Baird has been having visions of relieving traffic gridlocks in Sydney, particularly in north-western Sydney, which seriously missed out in those days (before the building of the Harbour Bridge) on the early development of mass transit railway systems. Like every NSW premier for 60 years, his visions embrace freeways, tunnels, and new methods of funneling more and more cars into already choked and limited spaces.

They do not not usually involve much in the way of using the power of government to co-ordinate jobs, offices, shops, public and private transport and residential amenity into cohesive plans that reduce the stress on all of the facilities. Never once, in the past 60 years, has a single NSW politician had the faith or the resolution of common or garden Victorian-era politicians whose imagined cities as living organisms. Bob Carr, perhaps the worst premier, disinvested in schools, and hospitals and transport lest Sydney attract migrants.

Both rival parties of government, even Carr, have long vied with each other in the packaging, announcement, repackaging and reannouncement of what are supposed to be complete solutions. Labor plans, over the past 60 years, have been ever so slightly biased towards incorporating public transport, such as trains and buses, into the solution; the coalition has been faintly fonder of the car, tunnels and expressways. There is also a political bias about the order in which local choke points are going to be addressed, but for outsiders most of the differences do not seem profound. This is, of course, also the casefor grand visions for the relief of Melbourne's problems, or those of Brisbane and the Gold Coast.

Many, not least among the "economically literate" class, take the virtues of privatisation as obvious and self-explanatory, and think that modern government has "no business" in the mechanical provision of facilities or goods and services, such as the reticulation of water, power, gas or telephone lines. They tend also to take it as read that private sector management and methods are by definition more efficient and effective than the dead hand of public ownership combined with bureaucratic managers and, usually, an undue influence, inside that management, of providers rather than customers. When natural monopolies have been involved, the public interest has been able to be catered for by independent price-setters, ombudsmen and the creation of competition, however artificial, usually at the retail end.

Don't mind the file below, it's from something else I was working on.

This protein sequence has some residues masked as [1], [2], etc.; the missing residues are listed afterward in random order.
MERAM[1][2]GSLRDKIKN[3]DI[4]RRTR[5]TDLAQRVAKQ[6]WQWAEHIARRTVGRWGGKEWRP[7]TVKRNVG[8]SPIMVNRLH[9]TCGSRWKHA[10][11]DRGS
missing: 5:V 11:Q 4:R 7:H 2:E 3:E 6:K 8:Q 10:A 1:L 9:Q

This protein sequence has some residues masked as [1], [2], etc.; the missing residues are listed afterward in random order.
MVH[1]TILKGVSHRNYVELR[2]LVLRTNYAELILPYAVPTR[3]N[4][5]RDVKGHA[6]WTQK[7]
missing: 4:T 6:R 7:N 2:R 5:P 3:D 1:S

To them, resistance to, or hesitation about the idea of privatisation is prima facie evidence of being an economic Luddite, and being economically illiterate. The failure of the public to warm to the idea is, to them, perhaps proof that the public are idiots, or have been too long in the thrall of populists. In any event, they point out, "no one" any longer mourns the sale of Qantas, or Telecom, the airports or the Commonwealth Bank to private shareholders. Are not all better as a result of the infusion of new energy, new funds and the profit motive? In a Sydney or a Melbourne, moreover, has not the use of private-private partnerships to build expressways and tolls been a fabulous success?

Well no, not necessarily, and this has part of the problem. The financial press might be loud in its admiration of the smashbucking entrepreneurs who have made millions from such privatisations, but it has not always been obvious to the common punter that a great bargain was achieved. That feeling is accentuated by the occasional spectacular failure, when it is taxpayers who have had to pick up the bill. One seems then, inevitably to discover that the stewards of the public interest, political and bureaucratic, transferred all the profit to the private sector while, generally, leaving all the risk and liability to the public purse.

That a great many politicians on either side of the divide go straight from well-paid jobs proposing and rubber-stamping privatisations to post-political careers at merchants banks adds to the insult.

Moreover many of the more enthusiastic proponents miss the difference between corporatisation – or running a business, government or otherwise, on business lines – and privatisation, which is about a change of ownership. They also neglect to appreciate how essentially fictitious is the supposed division of the public and private sector when asset ownership is involved. The fiction is accentuated by nonsense about credit ratings.